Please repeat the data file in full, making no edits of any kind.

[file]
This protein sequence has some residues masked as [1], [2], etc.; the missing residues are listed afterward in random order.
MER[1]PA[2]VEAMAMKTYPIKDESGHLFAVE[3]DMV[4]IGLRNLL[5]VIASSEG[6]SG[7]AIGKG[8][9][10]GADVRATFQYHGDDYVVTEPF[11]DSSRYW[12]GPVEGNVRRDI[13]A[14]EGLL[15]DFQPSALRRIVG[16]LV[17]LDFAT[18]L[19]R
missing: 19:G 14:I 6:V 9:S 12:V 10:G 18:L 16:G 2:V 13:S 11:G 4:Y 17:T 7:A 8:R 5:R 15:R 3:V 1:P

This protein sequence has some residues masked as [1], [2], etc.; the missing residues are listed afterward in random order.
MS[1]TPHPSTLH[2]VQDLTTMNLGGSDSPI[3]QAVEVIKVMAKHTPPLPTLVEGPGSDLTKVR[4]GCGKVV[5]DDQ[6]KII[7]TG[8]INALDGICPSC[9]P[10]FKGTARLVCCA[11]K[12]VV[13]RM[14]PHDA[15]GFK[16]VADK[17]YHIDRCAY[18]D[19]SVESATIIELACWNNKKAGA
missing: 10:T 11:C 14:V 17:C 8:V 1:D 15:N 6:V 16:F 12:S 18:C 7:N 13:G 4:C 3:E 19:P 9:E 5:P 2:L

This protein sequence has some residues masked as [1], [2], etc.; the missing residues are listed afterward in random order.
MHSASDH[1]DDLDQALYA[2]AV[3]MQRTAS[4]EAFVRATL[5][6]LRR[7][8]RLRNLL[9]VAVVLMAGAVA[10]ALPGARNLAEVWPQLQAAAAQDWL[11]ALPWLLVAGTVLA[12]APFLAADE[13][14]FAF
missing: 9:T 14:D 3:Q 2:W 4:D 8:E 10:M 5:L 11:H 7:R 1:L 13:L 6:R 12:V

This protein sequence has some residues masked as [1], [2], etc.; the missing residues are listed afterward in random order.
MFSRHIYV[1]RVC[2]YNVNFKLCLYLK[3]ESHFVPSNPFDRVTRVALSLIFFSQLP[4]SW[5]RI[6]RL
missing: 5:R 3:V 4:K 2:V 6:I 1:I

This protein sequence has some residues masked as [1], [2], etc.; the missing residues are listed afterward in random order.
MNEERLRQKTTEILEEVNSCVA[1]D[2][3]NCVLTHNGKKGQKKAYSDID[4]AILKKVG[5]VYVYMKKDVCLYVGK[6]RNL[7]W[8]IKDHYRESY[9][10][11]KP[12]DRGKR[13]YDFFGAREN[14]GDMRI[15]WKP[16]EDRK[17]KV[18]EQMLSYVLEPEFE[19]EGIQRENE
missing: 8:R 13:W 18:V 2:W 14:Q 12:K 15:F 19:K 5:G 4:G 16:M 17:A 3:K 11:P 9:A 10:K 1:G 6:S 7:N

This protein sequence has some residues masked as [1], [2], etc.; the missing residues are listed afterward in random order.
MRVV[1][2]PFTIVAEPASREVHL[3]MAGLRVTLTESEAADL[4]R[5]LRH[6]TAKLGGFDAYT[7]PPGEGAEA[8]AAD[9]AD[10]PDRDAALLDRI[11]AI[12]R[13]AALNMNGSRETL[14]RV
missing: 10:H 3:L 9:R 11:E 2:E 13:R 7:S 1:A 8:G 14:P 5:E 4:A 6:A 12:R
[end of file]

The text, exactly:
This protein sequence has some residues masked as [1], [2], etc.; the missing residues are listed afterward in random order.
MER[1]PA[2]VEAMAMKTYPIKDESGHLFAVE[3]DMV[4]IGLRNLL[5]VIASSEG[6]SG[7]AIGKG[8][9][10]GADVRATFQYHGDDYVVTEPF[11]DSSRYW[12]GPVEGNVRRDI[13]A[14]EGLL[15]DFQPSALRRIVG[16]LV[17]LDFAT[18]L[19]R
missing: 19:G 14:I 6:V 9:S 12:V 10:G 18:L 16:G 2:V 13:S 11:G 4:Y 17:T 7:A 8:R 5:R 15:R 3:V 1:P

This protein sequence has some residues masked as [1], [2], etc.; the missing residues are listed afterward in random order.
MS[1]TPHPSTLH[2]VQDLTTMNLGGSDSPI[3]QAVEVIKVMAKHTPPLPTLVEGPGSDLTKVR[4]GCGKVV[5]DDQ[6]KII[7]TG[8]INALDGICPSC[9]P[10]FKGTARLVCCA[11]K[12]VV[13]RM[14]PHDA[15]GFK[16]VADK[17]YHIDRCAY[18]D[19]SVESATIIELACWNNKKAGA
missing: 10:T 11:C 14:V 17:C 8:V 1:D 15:N 6:V 16:F 12:S 18:C 7:N 13:G 4:C 3:E 19:P 9:E 5:P 2:L

This protein sequence has some residues masked as [1], [2], etc.; the missing residues are listed afterward in random order.
MHSASDH[1]DDLDQALYA[2]AV[3]MQRTAS[4]EAFVRATL[5][6]LRR[7][8]RLRNLL[9]VAVVLMAGAVA[10]ALPGARNLAEVWPQLQAAAAQDWL[11]ALPWLLVAGTVLA[12]APFLAADE[13][14]FAF
missing: 9:T 14:D 3:Q 2:W 4:D 8:E 10:M 5:L 11:H 7:R 1:L 13:L 6:R 12:V

This protein sequence has some residues masked as [1], [2], etc.; the missing residues are listed afterward in random order.
MFSRHIYV[1]RVC[2]YNVNFKLCLYLK[3]ESHFVPSNPFDRVTRVALSLIFFSQLP[4]SW[5]RI[6]RL
missing: 5:R 3:V 4:K 2:V 6:I 1:I

This protein sequence has some residues masked as [1], [2], etc.; the missing residues are listed afterward in random order.
MNEERLRQKTTEILEEVNSCVA[1]D[2][3]NCVLTHNGKKGQKKAYSDID[4]AILKKVG[5]VYVYMKKDVCLYVGK[6]RNL[7]W[8]IKDHYRESY[9][10][11]KP[12]DRGKR[13]YDFFGAREN[14]GDMRI[15]WKP[16]EDRK[17]KV[18]EQMLSYVLEPEFE[19]EGIQRENE
missing: 8:R 13:W 18:V 2:W 14:Q 12:K 15:F 19:K 5:G 4:G 16:M 17:A 3:K 11:P 9:A 10:K 1:G 6:S 7:N

This protein sequence has some residues masked as [1], [2], etc.; the missing residues are listed afterward in random order.
MRVV[1][2]PFTIVAEPASREVHL[3]MAGLRVTLTESEAADL[4]R[5]LRH[6]TAKLGGFDAYT[7]PPGEGAEA[8]AAD[9]AD[10]PDRDAALLDRI[11]AI[12]R[13]AALNMNGSRETL[14]RV
missing: 10:H 3:L 9:R 11:E 2:E 13:R 7:S 1:A 8:G 14:P 5:E 4:A 6:A 12:R